glass bottles

The UK government has said it will take legal action to block Wales including glass in its deposit return scheme, after ministers finally confirmed today that plans for the UK-wide rollout were being delayed.

In a statement this morning, environment minister Robbie Moore set a new target date for the launch for an “interoperable” DRS of October 2027, but admitted the Welsh government was determined to keep glass in its scheme, to the dismay of industry leaders.

The government also said today that allowing such cross-border differences would result in “costly burdens to businesses and supply chains”. It said it planned to block Wales, in a repeat of the moves under internal market powers, which thwarted Scotland’s planned DRS rollout last year.

“Based on the available evidence, the UK government do not consider that there is sufficient justification for granting a UK Internal Market Act exclusion for glass in any UK DRS,” the statement said.

“However, any application for an exclusion from the Welsh government would be considered on the evidence presented.

“When DRS launches, businesses and consumers will continue to be protected by the market access principles of UKIMA in respect of the sale of drinks in glass bottles across the UK. In plain terms, this means that drinks in glass containers made or imported into England, Scotland and Northern Ireland will not be subject to a Welsh DRS which includes glass.”

The Grocer exclusively revealed in February that the DRS rollout was to be delayed, after a report from the industry to Defra warned it would be impossible to get a scheme up and running before the middle of 2028.

Today, Moore said that after “extensive” negotiations with the industry it had been agreed that the original launch date was impossible, and an interoperable scheme across all four countries would be launched in October 2027.

The Grocer also revealed in February that the Welsh government was determined to keep glass in its scheme, with sources saying ministers had an “over my dead body” attitude towards keeping the material in scope, despite fears it will add to the cost and complexity of a UK-wide rollout.

The decision was announced on the day the SNP government in Scotland announced it was axing its power-sharing agreement with the Green Party, which had been a key player behind its plans to include glass in the Scottish DRS scheme.

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Confirmation of delays to the UK rollout were welcomed by supermarket bosses, but they warned that the Welsh position posed a threat of further chaos.

“We welcome the government’s clarity around the timeline of a future deposit return scheme,” said Andrew Opie, BRC director of food and sustainability.

“Retailers will need at least 24 months to implement a multibillion-pound DRS, and the government must now engage closely with the industry to ensure all details are fully ironed out ahead of the proposed 2027 start date.

“We are disappointed by the decision by Welsh government to keep glass in the scheme, adding significant costs and putting it at odds with the systems in England, Scotland and Northern Ireland.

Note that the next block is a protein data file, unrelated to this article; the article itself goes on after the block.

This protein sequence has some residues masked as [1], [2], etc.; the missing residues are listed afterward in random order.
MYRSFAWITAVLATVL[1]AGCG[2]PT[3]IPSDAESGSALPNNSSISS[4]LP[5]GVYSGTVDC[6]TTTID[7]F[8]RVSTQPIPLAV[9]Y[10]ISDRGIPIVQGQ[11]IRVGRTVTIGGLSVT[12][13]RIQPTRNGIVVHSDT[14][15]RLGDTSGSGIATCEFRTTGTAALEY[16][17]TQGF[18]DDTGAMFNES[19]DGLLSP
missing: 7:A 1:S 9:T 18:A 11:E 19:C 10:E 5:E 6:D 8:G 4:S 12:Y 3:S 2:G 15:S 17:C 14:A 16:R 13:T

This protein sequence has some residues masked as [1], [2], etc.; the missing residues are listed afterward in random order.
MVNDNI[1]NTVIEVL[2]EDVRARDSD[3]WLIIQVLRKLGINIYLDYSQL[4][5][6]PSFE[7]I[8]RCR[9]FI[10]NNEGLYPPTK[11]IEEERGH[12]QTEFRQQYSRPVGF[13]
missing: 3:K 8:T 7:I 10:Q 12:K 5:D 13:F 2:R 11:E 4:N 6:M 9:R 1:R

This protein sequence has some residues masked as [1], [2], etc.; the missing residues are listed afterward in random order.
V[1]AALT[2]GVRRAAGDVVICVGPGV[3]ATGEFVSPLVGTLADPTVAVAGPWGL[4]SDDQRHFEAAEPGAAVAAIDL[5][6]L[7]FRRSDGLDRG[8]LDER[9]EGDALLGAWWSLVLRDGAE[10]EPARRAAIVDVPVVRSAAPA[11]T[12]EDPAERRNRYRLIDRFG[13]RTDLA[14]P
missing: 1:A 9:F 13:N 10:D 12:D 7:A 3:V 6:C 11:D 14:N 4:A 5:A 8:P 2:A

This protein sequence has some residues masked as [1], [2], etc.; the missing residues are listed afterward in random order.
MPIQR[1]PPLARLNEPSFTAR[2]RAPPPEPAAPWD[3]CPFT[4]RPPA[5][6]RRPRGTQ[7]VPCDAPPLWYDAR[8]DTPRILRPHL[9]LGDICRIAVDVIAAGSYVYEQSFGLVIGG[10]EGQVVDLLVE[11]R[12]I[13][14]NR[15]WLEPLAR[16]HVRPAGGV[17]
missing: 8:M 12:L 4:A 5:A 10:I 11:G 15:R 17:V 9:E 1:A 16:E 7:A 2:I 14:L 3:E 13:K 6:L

“It is vital that the DRS scheme is aligned as far as possible across the UK to keep business costs down and maximise the benefit for consumers, while allowing clear messaging across the whole of the UK about how the scheme will function.”

A joint statement from the BSDA and Natural Source Water Association said: “We welcome the clarity that today’s statement provides in terms of forthcoming regulation on DRS and are particularly encouraged by progress made across the four nations on most aspects of an aligned DRS.

“However, a unified and consistent scheme is critical and it’s disappointing that the Welsh government continues to be an outlier in calling for the inclusion of glass within scope. A lack of alignment in this area would create different market conditions within Great Britain, which, in turn, would confuse consumers and impede efforts to achieve the high collection rates of PET and aluminium beverage containers necessary to fuel the circular economy for beverage packaging.

“We will continue to offer our full support to ensure the delivery of an aligned DRS and to this end, we urge the Welsh government to reconsider its approach to help unlock the way to an interoperable DRS that benefits the environment, consumers and industry alike.”

FDF CEO Karen Betts said: ”It’s critical that the UK’s governments now work closely together to ensure the scheme is easy to use and understand, operating under the same rules and with the same labels across the four nations.

“A consistent, UK-wide approach is the best way to ensure value for money and to drive up the UK’s disappointing recycling rates.”

ACS CEO James Lowman said: “Given the new timescales for the introduction of the scheme, we now have more capacity to get the details right.

“We urge the Welsh government to align its scheme with the rest of the UK and exclude glass.”

Federation of Wholesale Distributors CEO James Bielby said: “FWD supports the government’s ambitions to create a circular economy with news today that a DRS will be launched in October 2027.

“Today’s announcement brings us one step closer to creating a DRS scheme that works for businesses and supports wider commitments to protect our environment. Our primary concern is to ensure the scheme fulfills its purpose and works for our members, communities and consumers. Therefore, we look forward to working with the government and colleagues across the industry to ensure the scheme’s interoperability across all nations.”